Â And let's optimize this expression,

Â for example, with respect to Mu_1.

Â The gradient of this whole function with respect to Mu_1 will be,

Â so first of all,

Â its sum with respect to objects,

Â as always, so we can push the gradient inside the sum.

Â Then we'll have sum with respect to the Gaussians,

Â but note that the only Gaussian that depends on Mu_1 is the first one.

Â All old terms corresponding to c equals two or c

Â equals three will have zero gradient with respect to Mu_1.

Â We'll have, we don't have any summation with respect to c here.

Â Instead, we assume that t_i equals to one because otherwise,

Â the gradient will be zero,

Â and we don't care,

Â times gradient of this expression with respect to Mu_1, which is zero,

Â because pi_c doesn't depend on new one,

Â and the normalization constant of the normal distribution,

Â of the Gaussian distribution,

Â also doesn't depend on the location,

Â on the mean value.

Â So, this would be zero minus,

Â well, here we have this expression.

Â First of all, we'll have the same normalization,

Â it's a constant, with respect to Mu_1,

Â and then times the gradient of this expression,

Â which is two times x_i minus Mu_c,

Â and times minus one.

Â It's a gradient of the complete of the, basically the general.

Â And we want to set this gradient to zero to find the optimal value of Mu_1.

Â This, two and two one-ish,

Â we can basically divide by two in numerator and denominator and finally,

Â we can multiply this whole expression by,

Â which should be, Mu_1 here and Sigma_1 because we assume that c is one.

Â We can multiply this whole expression by the variance of the first Gaussian,

Â which we actually don't know,

Â but since it's not zero,

Â we can multiply by it and so it will vanish.

Â And this way, we'll have finally,

Â the full length expression of this gradient equals to,

Â this gradient multiply it by Sigma_1 squared,

Â equals to the sum of the objects, the weights.

Â The third term here will be minus x_i so it will be minus x_i,

Â minus times minus give plus,

Â so it will be plus x_i,

Â and minus the second term,

Â sum with respect to objects, the weights,

Â so we're basically decomposing these two terms into two separate expressions,

Â times Mu_1, and this thing equals to zero.

Â You can note that here,

Â Mu_1 doesn't depend on i,

Â so we can put brackets here like this.

Â And finally, it's a linear expression with respect to Mu_1,

Â so we can write down that Mu_1 equals to large ratio.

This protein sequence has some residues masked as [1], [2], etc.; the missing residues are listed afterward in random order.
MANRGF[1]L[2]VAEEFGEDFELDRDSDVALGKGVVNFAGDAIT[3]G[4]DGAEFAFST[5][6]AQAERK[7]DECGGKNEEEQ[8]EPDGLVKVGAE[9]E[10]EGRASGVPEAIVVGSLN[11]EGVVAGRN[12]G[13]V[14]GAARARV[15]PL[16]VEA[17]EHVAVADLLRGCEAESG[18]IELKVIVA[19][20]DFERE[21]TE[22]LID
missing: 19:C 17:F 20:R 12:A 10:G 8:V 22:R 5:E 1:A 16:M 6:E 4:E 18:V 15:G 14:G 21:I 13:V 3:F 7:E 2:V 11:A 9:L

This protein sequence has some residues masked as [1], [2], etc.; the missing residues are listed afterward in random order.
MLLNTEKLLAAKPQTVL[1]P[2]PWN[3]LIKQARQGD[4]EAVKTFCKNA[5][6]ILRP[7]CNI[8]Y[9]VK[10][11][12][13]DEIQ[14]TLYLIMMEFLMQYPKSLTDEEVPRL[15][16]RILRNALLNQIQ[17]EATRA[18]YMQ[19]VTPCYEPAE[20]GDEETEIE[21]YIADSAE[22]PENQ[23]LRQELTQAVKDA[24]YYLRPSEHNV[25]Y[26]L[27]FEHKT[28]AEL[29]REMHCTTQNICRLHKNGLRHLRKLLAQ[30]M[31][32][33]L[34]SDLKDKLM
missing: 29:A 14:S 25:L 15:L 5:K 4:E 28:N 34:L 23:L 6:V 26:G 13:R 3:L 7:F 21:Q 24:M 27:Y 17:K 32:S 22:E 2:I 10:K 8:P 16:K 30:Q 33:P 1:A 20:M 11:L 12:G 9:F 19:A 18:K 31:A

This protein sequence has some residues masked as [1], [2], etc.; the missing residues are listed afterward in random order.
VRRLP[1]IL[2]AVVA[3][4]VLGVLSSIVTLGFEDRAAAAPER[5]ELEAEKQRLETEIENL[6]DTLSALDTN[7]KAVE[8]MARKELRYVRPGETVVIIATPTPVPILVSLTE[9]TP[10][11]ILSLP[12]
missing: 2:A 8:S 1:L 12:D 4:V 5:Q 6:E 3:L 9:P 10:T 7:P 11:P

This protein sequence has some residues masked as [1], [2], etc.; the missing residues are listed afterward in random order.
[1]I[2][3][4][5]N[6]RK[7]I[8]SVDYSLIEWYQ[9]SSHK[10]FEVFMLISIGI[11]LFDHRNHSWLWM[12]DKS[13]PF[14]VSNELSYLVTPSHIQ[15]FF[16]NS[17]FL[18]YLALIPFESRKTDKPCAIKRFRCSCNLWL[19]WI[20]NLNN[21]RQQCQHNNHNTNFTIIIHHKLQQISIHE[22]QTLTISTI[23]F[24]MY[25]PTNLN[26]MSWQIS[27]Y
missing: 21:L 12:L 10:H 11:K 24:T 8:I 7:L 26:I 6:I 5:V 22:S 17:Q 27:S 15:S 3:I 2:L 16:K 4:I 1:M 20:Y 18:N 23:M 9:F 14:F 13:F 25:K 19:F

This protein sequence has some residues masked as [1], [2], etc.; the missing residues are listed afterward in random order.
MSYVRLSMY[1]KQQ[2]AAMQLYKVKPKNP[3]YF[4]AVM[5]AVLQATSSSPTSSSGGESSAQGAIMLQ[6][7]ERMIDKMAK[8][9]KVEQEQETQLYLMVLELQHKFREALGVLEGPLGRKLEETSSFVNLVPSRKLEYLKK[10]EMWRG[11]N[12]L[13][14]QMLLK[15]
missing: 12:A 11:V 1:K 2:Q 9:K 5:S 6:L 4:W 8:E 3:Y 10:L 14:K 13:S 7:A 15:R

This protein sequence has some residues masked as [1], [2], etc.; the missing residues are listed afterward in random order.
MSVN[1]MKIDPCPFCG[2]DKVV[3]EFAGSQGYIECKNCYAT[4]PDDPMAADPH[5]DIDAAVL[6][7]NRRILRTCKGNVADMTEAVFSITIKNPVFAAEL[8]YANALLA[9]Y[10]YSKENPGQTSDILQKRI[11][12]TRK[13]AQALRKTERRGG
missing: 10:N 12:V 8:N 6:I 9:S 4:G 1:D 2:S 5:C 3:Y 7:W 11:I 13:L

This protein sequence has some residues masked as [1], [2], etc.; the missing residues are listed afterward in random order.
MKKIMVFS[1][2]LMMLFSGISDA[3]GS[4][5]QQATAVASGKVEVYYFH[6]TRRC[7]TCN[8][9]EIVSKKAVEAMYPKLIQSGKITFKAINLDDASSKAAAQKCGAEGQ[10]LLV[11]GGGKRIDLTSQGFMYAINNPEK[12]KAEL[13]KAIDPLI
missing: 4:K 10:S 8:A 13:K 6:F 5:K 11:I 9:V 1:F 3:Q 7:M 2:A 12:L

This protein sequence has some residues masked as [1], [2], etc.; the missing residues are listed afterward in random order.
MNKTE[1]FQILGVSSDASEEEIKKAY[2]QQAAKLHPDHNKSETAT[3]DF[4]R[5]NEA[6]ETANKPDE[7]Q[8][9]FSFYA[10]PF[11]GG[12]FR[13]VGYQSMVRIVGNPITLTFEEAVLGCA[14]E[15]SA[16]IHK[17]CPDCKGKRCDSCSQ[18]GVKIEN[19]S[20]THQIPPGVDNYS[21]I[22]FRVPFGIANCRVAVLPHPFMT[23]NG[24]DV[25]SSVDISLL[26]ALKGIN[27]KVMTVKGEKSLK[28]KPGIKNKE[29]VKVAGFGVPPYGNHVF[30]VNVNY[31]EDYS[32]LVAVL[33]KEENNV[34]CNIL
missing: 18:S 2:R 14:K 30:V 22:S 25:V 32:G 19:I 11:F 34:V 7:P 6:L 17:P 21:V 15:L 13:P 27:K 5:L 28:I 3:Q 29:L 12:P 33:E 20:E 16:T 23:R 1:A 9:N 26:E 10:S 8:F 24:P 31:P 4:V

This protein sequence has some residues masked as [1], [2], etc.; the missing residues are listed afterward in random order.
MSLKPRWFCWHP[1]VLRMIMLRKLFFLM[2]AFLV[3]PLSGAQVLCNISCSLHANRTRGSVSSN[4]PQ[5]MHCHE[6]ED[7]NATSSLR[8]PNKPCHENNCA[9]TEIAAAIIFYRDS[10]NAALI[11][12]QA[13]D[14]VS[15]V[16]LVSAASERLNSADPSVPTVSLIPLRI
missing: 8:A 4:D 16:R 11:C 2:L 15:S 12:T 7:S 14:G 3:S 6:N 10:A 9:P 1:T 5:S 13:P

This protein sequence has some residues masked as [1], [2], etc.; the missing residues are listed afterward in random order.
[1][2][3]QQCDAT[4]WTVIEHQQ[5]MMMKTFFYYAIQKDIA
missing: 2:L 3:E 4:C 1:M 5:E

Â This term, sum with respect to objects,

Â weights, and x_i's divided by sum normalization,

Â basically, sum with respect to all objects of all the weights.

Â 10:18

And also, you can solve this maximization problem for the prior weights of pi.

Â It's a little bit more trickier because

Â you have to take into consideration the constraint.

Â You have to make sure that pi_c is non-negative and that they all sum up to one,

Â so it makes a proper prior distribution,

Â so, pi_1 plus pi_2 plus pi_3 equals to one.

Â And so it's a little tricky to take

Â this constraint into consideration and you maximizing,

Â but you can do that and you will get the full length expression.

Â Pi_c is basically just the fraction

Â of the points that were assigned to

Â the Gaussian number c. And since our assignments are solved,

Â we'll have just the fraction of the weights assigned to it.

Â The sum of all weights corresponding to

Â the Gaussian number c divided by the normalization,

Â which is just the number of objects.

Â And so we can see here that the formulas for,

Â when you apply the general form of the Expectation-Maximization Algorithm to

Â Gaussian Mixture Model is basically coincide with what we got,

Â then we applied some intuitive considerations to derive these kind of formulas.

Â To summarize,

Â the Expectation-Maximization Algorithm apply to Gaussian Mixture Model if you use

Â the general form of the expectation maximization using

Â exactly the same formulas as we have derived in the first module.

Â By just trying to do something reasonable.

Â In this case, we proved that this kind of

Â intuitive way of thinking about

Â Gaussian Mixture Model is just a special case of the EM algorithm.

Â In the next video, we will apply EM to some other problems.

Â